The article emphatically showed that, statistically, Ms Hanson’s claims were unfounded. The article closed with the following statement, “Research shows that Australians’ perceptions of crime and justice aren’t always in line with what crime statistics show. But rather than basing judgements about crime trends on a particular incident or spate of incidents, or on how crime is portrayed in the news, it’s important to look at the trends for all crime – or, at the very least, all reported crime.”
Based on Don’s article, it would seem that the general public and even Ms Hanson’s perception of the occurrence of crime is misguided. Is this a result of media beat-up or false news, or is it that we now, at the press of a button, have access to information that was never available until the invention of the Internet and that this information can be rapidly disseminated via social media? Whatever the reason, crime does and will occur and must be managed as would any other social condition. Which raises another question, why do people still engage in criminal activity when the odds of being caught have greatly increased?
Please pardon the pun, but it appears that the jury is still out on the precise reasons why people commit crimes. A Crime and Justice Bulletin written in February 2001 states the following, “It is difficult to find a succinct, broad non-technical discussion of the causes of crime.” It would be fair to say that there are a number of broad socio-economic factors which influence people to commit criminal acts. At a high level, these may include, but not be restricted to, the following:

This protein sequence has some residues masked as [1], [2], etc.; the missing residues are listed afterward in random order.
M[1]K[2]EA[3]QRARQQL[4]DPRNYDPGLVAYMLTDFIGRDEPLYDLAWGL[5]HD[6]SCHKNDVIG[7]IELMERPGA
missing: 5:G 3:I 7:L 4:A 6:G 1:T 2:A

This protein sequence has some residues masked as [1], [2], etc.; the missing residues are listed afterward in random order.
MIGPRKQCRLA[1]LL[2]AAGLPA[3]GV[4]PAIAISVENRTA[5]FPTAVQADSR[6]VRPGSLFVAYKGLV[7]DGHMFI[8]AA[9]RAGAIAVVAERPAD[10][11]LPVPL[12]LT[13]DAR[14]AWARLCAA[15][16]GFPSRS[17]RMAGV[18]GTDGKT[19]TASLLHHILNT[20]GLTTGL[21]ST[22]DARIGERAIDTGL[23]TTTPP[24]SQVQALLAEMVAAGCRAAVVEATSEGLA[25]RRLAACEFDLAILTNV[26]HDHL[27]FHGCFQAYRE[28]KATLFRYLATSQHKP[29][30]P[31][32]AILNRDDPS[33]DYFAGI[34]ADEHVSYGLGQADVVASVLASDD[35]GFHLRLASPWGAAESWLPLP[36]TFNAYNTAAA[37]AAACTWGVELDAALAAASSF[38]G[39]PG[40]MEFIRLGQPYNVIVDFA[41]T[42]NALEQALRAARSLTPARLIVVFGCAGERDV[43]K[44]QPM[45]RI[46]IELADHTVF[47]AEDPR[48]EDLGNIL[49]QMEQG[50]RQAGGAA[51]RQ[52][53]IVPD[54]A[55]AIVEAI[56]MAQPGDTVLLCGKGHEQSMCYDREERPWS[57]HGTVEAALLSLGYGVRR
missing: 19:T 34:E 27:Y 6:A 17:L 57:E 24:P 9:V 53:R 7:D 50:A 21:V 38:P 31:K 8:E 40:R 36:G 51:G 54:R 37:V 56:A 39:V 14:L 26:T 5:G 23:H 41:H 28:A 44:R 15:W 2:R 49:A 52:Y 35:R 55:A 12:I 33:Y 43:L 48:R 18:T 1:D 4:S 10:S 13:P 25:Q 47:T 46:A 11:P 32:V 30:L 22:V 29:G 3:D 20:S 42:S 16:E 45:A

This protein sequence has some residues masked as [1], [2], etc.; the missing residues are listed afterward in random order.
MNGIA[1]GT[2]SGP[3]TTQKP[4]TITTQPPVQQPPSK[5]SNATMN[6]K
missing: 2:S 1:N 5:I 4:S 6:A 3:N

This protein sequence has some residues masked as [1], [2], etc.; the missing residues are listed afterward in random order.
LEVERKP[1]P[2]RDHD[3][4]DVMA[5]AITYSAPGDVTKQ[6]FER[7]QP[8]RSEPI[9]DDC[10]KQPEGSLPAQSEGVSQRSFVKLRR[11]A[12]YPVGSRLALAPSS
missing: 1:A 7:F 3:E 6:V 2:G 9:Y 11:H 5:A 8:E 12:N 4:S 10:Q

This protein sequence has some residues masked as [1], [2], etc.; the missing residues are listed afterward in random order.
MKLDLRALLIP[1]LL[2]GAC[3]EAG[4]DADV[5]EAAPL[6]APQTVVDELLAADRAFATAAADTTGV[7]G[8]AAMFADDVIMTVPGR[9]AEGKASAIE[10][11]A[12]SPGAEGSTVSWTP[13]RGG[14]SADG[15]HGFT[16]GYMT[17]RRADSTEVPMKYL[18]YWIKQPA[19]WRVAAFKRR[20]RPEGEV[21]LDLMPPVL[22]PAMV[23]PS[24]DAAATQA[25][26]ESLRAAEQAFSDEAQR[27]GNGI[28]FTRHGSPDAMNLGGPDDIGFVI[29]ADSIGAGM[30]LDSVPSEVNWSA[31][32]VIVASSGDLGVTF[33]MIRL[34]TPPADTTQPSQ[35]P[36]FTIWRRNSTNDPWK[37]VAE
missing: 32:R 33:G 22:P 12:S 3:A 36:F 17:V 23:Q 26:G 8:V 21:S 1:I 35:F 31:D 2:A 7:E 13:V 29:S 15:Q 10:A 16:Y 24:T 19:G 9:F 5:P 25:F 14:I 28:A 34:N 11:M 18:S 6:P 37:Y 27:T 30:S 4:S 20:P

- unemployment and poverty
- substance (legal or illegal) availability and abuse
- political ideologies and or religious beliefs
- a general decline in the willingness of society as a whole to enforce discipline, report offences and levy appropriate and consistent punishment for those who commit crime
- greed and a misguided perception that they will be the one to get away with it
Regardless of the reasons people commit criminal acts, the flow-on effect is that these crimes are reported by the media, shared on social media and, when convenient, used for political gain by politicians, which in turn clouds the public’s perception of the occurrence of crime. This is what is creating a consistent and increasing demand for security, whether it be physical security, manpower services or cybersecurity.
The Catalyst for Change
Perhaps as a result of society’s misguided perception of crime, the security industry is growing at a rate of roughly 17 percent per annum globally. Therefore, it is not surprising to see large national and multi-national companies starting security divisions or acquiring existing security companies in an attempt to capitalise on a growth industry. This puts pressure on those already operating in the sector to try to remain competitive. In a market which generally operates on the business model of high volume – low margin, this can prove to be very challenging. So, what can existing service providers offer to remain competitive? The simple answer is to increase service levels. This is commonly referred to in the industry as ‘value add’.